What It Feels Like to Have a Baby in the NICU

Most of us expect our pregnancies and deliveries to go exactly as we plan them to, but as we all know: life is full of curveballs. There is a special tribe of parents who know what it is like to have a preemie (or two or three), which often results in time spent in the NICU. A change of plans like this can make many parents feel like they have no control, because all the care is in the experts’ hands once they enter that unit.


As a mom of two children, I know what a gift it is to have wonderful people who want to be there for your babies as much as you do. Knowing that your children are being held in the arms of committed volunteers when they aren’t in yours is an immeasurable relief. This is why I love the Huggies No Baby Unhugged* program.

Huggies is spreading the word that hugs help babies thrive, whether they are born on their due date or come prematurely. Touch can give even the littlest of preemies benefits such as improved sleep, stabilized body temperature, reduced crying, and healthier brain development. Handing over a Hug Plan* is a simple step to participate in a vital part of your baby’s care from the moment he or she (or they!) arrives—however early that may be.

Ever wonder what it feels like to have a baby in the NICU, or whether your experience was like other parents’? Here, women share their stories, which you will find full of strength, hope, and heart:

“Life in the NICU is a dance; two steps forward, one step back, until the day they start talking about sending you home.” – Lizz, delivered at 28 weeks

“You will be changed. It’s impossible not to be. But I like to think that life’s moments and milestones are a little bit sweeter, knowing that they almost didn’t happen.” – Elizabeth, mom to 25-week twins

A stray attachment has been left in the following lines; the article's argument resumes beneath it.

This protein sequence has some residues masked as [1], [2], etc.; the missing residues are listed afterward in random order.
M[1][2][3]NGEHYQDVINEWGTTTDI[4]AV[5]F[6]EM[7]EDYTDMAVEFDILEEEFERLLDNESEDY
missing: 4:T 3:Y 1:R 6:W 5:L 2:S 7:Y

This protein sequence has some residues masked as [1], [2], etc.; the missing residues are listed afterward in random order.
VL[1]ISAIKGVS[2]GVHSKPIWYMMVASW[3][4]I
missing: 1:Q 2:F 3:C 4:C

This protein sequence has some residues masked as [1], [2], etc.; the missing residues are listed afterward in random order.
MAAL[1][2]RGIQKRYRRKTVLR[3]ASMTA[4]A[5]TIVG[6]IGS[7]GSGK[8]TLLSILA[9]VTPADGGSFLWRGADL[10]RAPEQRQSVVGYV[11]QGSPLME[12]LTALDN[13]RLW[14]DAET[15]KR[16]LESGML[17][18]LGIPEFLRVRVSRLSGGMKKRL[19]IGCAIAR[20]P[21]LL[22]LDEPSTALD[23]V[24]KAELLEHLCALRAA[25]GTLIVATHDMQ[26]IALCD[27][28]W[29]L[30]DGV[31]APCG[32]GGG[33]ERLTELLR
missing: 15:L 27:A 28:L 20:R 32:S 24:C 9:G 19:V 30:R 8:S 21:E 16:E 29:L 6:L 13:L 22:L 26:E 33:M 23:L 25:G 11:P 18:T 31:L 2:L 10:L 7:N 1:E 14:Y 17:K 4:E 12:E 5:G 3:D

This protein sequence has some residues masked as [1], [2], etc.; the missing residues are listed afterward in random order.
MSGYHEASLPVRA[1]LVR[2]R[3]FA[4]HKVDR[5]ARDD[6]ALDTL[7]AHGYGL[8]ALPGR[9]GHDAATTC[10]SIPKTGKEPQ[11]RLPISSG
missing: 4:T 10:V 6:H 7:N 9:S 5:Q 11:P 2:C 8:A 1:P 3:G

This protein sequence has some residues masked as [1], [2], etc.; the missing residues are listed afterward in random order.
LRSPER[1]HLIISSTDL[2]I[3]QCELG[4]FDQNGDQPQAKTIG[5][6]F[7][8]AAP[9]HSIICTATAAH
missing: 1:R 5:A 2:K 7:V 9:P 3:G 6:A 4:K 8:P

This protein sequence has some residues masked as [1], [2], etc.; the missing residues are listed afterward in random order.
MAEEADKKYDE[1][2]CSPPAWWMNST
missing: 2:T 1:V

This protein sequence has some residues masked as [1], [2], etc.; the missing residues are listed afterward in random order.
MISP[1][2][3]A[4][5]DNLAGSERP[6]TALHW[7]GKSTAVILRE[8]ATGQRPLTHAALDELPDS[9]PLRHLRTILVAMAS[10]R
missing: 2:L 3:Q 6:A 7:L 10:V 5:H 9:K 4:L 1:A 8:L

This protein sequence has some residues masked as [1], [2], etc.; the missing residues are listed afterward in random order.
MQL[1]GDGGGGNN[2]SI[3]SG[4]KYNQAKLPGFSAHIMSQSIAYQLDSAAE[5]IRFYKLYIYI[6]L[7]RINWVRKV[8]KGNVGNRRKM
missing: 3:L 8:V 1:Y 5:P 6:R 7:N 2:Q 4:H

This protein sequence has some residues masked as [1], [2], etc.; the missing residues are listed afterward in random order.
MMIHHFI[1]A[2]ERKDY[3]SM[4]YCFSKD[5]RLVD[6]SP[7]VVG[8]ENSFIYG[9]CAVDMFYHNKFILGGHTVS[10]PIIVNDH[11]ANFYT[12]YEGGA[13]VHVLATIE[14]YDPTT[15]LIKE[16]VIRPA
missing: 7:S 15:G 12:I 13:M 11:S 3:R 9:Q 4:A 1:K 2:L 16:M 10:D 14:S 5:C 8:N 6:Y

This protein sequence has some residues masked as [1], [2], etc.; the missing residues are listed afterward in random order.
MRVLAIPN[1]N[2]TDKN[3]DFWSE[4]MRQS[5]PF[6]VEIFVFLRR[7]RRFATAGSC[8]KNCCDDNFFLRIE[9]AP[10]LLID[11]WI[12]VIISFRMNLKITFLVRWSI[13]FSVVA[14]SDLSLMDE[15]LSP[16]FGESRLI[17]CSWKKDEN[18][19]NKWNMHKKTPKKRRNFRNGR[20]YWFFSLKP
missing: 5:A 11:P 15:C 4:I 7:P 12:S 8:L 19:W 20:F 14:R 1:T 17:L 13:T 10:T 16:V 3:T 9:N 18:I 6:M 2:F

“With our twins being our first children, it was all we knew, and it so quickly became our way of life. We were there for five weeks, so we had the opportunity to settle in, find a routine, and we had an amazing primary nurse that I could count on to be there every day, instead of a revolving door of new faces. Of course we wanted our girls to come home, but once they were home, we missed the care and support we received in the NICU. It was our entry into parenthood, and it’s interesting how you can miss something like that. It was their first home.” – Leigh Ann, mom to 31-week twins

“I was very confident about caring for my baby when she came, after all, I was a teenager when my own siblings were born and had had some practice. But when I did my first diaper change in the isolette it was like trying to perform surgery with my feet. I stuck my hands into the openings and proceeded to accidentally wipe baby poo on the side of the isolette so that by the time the nurse intervened, both the baby and the equipment needed cleaning.” – Nicole, delivered at 34 weeks

“Over time you start to appreciate the obvious love NICU nurses have for their jobs and some of them will start to feel like family.” – Megan, mom to 33-week twins

“There is a friendship that comes quick and sweet to all the preemie moms in NICU. We come in, not needing to know each other’s names and we smile and nod, through tears, but it’s an ‘I see you.’” – Alexandra, delivered at 34 weeks, 32 weeks, and 35 weeks

“I felt so torn between being at the hospital and being at home with my older daughter. I wasn’t able to do it all…[but] I was lucky enough to have a village help me.” – Sheri, delivered one baby at 32 weeks, 6 days, and mom to 32-week twins

Are you expecting? Check out the No Baby Unhugged program to learn more about the power of hugs, as well as how to make sure that your baby—and all babies—get the skin-to-skin contact they need to be as happy and healthy as possible.

*Copyright: Huggies

Photo: Getty